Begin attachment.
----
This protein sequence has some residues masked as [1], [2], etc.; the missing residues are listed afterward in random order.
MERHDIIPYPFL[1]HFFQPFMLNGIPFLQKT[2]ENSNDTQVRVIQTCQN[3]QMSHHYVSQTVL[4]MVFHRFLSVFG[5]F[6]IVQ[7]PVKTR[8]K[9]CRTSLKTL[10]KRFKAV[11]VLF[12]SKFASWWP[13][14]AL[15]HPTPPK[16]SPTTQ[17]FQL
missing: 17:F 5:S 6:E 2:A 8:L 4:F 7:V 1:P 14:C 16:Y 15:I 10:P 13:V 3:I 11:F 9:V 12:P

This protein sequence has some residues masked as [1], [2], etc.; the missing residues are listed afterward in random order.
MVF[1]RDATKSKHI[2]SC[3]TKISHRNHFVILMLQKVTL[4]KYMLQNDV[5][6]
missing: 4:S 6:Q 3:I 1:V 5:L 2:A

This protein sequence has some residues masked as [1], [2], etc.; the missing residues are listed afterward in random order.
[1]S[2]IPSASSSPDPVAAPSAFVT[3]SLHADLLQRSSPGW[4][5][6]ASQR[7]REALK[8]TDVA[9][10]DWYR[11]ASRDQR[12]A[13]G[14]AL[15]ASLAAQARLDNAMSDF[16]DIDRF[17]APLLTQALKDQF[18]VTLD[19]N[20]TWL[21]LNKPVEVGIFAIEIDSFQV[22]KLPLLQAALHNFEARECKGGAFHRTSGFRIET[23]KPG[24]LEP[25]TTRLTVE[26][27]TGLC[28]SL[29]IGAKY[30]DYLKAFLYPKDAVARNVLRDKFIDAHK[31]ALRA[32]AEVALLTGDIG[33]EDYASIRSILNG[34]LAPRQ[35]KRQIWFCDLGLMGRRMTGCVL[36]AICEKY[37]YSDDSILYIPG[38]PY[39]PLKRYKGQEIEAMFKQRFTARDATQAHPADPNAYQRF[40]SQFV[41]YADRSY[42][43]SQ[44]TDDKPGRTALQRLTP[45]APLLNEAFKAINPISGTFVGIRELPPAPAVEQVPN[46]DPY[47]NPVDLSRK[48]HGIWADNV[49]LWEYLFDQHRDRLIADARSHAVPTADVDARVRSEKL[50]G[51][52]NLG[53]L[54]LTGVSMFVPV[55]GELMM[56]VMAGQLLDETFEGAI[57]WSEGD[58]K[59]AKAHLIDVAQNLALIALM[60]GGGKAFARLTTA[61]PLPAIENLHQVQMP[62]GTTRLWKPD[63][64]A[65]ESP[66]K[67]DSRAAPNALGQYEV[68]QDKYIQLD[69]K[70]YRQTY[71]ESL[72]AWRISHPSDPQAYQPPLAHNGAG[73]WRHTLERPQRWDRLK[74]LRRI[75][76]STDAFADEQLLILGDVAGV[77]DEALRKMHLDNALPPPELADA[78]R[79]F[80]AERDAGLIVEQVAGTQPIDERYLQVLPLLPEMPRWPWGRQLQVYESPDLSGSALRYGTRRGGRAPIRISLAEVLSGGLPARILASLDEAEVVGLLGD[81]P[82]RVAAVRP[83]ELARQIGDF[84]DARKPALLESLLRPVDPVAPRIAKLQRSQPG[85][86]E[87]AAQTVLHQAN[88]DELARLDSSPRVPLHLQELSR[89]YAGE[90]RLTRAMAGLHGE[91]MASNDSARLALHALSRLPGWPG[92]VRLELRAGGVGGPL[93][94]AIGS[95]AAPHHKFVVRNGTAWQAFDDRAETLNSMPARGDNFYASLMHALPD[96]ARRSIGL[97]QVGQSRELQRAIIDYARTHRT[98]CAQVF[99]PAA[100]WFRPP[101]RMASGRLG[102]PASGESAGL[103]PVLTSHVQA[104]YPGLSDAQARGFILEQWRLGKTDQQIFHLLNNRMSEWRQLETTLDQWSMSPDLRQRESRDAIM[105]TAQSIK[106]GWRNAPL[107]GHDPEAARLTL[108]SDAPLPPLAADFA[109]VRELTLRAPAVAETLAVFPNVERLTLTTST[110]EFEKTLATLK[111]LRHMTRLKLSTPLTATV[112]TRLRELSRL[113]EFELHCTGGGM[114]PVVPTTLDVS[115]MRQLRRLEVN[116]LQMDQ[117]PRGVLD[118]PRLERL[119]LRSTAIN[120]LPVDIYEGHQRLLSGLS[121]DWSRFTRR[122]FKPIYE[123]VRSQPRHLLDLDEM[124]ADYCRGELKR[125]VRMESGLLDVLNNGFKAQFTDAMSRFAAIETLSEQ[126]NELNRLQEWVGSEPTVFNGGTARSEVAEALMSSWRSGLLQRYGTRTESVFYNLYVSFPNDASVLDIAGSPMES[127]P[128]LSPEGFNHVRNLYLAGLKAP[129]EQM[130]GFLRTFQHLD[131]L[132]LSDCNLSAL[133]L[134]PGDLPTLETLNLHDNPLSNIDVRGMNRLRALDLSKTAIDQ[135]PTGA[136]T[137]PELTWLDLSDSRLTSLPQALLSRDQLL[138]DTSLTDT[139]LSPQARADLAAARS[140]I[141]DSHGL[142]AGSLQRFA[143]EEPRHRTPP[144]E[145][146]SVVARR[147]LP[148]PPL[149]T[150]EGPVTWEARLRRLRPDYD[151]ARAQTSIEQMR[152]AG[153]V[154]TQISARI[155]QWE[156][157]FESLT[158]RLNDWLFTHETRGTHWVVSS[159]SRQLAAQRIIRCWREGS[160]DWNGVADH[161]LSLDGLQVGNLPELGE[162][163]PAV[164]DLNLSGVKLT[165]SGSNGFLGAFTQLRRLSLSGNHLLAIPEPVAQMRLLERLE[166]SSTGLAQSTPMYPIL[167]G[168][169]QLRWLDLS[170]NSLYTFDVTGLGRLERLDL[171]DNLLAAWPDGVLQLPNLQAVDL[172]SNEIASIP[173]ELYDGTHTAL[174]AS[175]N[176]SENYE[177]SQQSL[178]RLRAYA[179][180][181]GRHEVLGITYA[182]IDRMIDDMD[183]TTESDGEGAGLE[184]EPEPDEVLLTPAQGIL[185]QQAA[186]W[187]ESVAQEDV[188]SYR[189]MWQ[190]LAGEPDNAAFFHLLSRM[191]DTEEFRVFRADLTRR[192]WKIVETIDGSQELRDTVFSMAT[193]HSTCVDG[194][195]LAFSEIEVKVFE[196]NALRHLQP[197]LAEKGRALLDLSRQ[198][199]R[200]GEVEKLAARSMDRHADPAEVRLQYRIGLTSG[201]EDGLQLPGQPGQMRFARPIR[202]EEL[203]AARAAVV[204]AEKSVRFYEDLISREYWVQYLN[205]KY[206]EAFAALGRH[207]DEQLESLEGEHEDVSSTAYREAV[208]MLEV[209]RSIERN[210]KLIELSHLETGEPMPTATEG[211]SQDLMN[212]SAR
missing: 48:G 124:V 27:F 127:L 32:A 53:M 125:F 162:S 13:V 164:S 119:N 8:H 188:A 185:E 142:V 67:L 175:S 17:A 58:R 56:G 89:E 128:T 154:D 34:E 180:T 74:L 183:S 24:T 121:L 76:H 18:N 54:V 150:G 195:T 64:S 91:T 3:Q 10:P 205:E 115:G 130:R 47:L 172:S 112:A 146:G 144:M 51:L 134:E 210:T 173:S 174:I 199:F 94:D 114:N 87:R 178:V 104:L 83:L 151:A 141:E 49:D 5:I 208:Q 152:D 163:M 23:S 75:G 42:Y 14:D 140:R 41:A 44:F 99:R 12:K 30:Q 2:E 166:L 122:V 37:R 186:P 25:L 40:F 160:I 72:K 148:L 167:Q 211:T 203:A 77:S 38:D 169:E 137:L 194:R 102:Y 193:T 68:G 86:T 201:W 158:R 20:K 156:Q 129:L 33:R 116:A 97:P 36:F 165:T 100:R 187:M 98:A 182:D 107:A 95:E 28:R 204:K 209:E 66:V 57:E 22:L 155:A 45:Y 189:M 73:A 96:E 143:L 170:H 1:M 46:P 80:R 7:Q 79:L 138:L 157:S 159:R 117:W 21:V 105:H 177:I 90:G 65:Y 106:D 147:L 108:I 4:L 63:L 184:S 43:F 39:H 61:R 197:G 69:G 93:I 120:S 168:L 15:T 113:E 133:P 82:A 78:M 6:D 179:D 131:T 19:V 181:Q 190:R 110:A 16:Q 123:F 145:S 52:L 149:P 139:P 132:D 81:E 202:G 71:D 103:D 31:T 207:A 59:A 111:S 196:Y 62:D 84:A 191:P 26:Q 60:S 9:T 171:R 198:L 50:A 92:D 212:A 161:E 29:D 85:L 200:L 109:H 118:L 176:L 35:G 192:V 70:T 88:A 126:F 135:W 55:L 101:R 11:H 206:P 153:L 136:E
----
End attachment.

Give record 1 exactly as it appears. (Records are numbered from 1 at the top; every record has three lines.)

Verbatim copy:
This protein sequence has some residues masked as [1], [2], etc.; the missing residues are listed afterward in random order.
MERHDIIPYPFL[1]HFFQPFMLNGIPFLQKT[2]ENSNDTQVRVIQTCQN[3]QMSHHYVSQTVL[4]MVFHRFLSVFG[5]F[6]IVQ[7]PVKTR[8]K[9]CRTSLKTL[10]KRFKAV[11]VLF[12]SKFASWWP[13][14]AL[15]HPTPPK[16]SPTTQ[17]FQL
missing: 17:F 5:S 6:E 2:A 8:L 4:F 7:V 1:P 14:C 16:Y 15:I 10:P 13:V 3:I 11:F 9:V 12:P